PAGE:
CDC Director says 'disinformation' may be driving some to refuse COVID-19 vaccine

Just over half of Americans 18 and older are now fully vaccinated, which means the other 49% may be still on the fence about getting immunized. 

CDC Director Dr. Rochelle Walensky says, as the US moves into the next phase of vaccinations, misinformation is making it harder to convince people to roll up their sleeves.

Dr. Walensky recently visited a vaccine clinic at the Whitfield County Health Department in Dalton, where she says vaccinators told her the same story.

"There was a consistent message of, 'We're hearing disinformation, we're hearing people don't necessarily understand, don't want it," Walensky says. "There is a lot of misinformation about infertility among young women." 

A recent Kaiser Family Foundation Vaccine Monitor survey backs up what Dr. Walensky is hearing.

42% of the young adults 18 to 29 who were surveyed said they have heard the COVID-19 vaccine can cause infertility.

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Of that group, 22% were not sure if that claim was true, but 5% believed it was.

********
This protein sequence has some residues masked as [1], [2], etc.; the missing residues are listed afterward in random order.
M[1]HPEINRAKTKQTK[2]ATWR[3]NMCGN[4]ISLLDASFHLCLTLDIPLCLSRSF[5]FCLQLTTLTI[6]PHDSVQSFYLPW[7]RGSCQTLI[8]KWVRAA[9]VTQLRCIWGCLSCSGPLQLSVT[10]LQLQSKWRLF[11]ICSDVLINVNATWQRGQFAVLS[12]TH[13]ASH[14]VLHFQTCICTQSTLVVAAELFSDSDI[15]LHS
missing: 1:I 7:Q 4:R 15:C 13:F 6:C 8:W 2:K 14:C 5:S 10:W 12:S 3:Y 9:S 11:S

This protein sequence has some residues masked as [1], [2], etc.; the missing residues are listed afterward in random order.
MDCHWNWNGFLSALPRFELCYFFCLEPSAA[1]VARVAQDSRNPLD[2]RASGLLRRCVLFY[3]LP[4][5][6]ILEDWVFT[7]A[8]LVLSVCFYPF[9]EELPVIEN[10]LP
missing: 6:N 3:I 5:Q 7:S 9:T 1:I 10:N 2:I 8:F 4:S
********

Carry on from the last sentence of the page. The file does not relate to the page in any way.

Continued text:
"We have absolutely no data to indicate that would be the case, and, from a biology standpoint, it is biologically implausible that that could be the case," Dr. Walensky says.  "So, please do go to your own trusted messenger, to hear that from them, because that is not an issue."

Dr. Walensky says a big challenge is that many people may be turning to social media for information about the vaccines, where misinformation is often circulating. 

'So, I would say, if you have questions about the vaccine, please ask your local public health department, ask your pharmacist, ask your physician, ask your nurse practitioner and your nurses to give you accurate information, because all the information that is out there is not accurate information," Walensky says.

The American College of Obstetrics and Gynecology (ACOG) says, while fertility was not specifically studied in the clinical trials of the vaccines, no loss of fertility has been reported among trial participants or among the millions of Americans who have received the vaccines. 

In a statement on its website, ACOG group writes, "As experts in reproductive health, we continue to recommend that the vaccine be available to pregnant individuals.  We also assure patients that there is no evidence that the vaccine can lead to loss of fertility."

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